NICE recommends Giotrif (afatinib) for first line treatment of EGFR mutation positive advanced lung cancer
Lung cancer patients in the UK are closer to gaining access to a new targeted treatment Giotrif® (afatinib), the first oncology treatment to be developed by Boehringer Ingelheim. The National Institute for Health and Care Excellence (NICE) has issued the Final Appraisal Determination (FAD) recommending afatinib as a first line treatment "for treating epidermal growth factor receptor mutation-positive locally advanced or metastatic non-small cell lung cancer".1 Afatinib is only the second oncology drug to be approved by NICE in the past fourteen months2 and is the only epidermal growth factor receptor mutation tyrosine kinase inhibitor (EGFR TKI) in lung cancer to go straight to FAD based on the strength of the clinical and cost-effectiveness evidence.1,3,4
Dr Riyaz Shah, Consultant Medical Oncolgist at Kent Oncology Centre, Maidstone Hospital, commented: "This is a welcomed approval from NICE and it is encouraging to hear that afatinib will be made available for patients in England with advanced NSCLC harbouring an EGFR mutation. Around 40,000 people in the UK are diagnosed with lung cancer every year so the approval of afatinib is an encouraging step forward in providing lung cancer patients with more targeted treatment options that not only prolong survival, but also offer an improved quality of life."
Lung cancer is still seen mainly as a smoker's disease however, lung cancer in people who have never smoked is on the increase.7 In fact, one in eight cases of lung cancer are not linked with smoking and lung cancer patients who have never smoked are more likely to have a mutation change in the EGFR.7
Afatinib is a new, once-daily, tablet which targets the entire ErbB family of receptors which are known to play a critical role in helping cancer cells grow. 8-11
Data submitted to NICE included the key studies LUX-Lung 3 and LUX- Lung 6 conducted in EGFR mutation positive patients with advanced lung cancer. In the two phase III studies, patients receiving afatinib lived for longer without their tumour growing (known as progression free survival, PFS) compared to chemotherapy.12,13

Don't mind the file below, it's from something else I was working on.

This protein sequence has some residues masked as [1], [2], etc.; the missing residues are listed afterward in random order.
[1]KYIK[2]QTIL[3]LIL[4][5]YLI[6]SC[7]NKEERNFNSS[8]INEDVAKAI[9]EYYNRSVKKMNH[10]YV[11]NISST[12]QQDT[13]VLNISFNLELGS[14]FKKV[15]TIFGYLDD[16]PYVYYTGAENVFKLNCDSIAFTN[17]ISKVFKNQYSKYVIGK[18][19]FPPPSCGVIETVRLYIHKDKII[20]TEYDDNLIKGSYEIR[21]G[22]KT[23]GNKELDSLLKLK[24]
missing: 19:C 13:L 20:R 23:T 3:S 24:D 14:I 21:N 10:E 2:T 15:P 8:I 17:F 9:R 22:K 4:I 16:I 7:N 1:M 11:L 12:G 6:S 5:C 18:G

LUX-Lung 3, the largest global phase III trial in patients with EGFR mutation positive advanced lung cancer, showed that patients taking afatinib as a first line treatment lived for an average of 11.1 months without their tumour growing (PFS) versus 6.9 months for those treated with pemetrexed/cisplatin (HR 0.58; p<0.001). Side-effects seen with afatinib were manageable through dose reductions and supportive care, with 8% of patients discontinuing due to afatinib related side effects, compared to 12% in the chemotherapy arm. The most common side effect was diarrhoea with 1.3% of patients discontinuing treatment due to this.12
In the companion trial in Asian patients - LUX-Lung 6, EGFR mutation positive patients with advanced lung cancer taking afatinib as a first line treatment, lived for an average of 11.0 months without their tumour growing (PFS), versus 5.6 months for those treated with gemcitabine/cisplatin (HR 0.28; p<0.0001).13
"We are very pleased that NICE has recommended afatinib as a clinically and cost effective treatment. It's great to see that Giotrif® will provide oncologists with a new therapeutic option for the management of EGFR mutation positive patients with advanced lung cancer," commented Zinta Krumins, Managing Director Boehringer Ingelheim UK.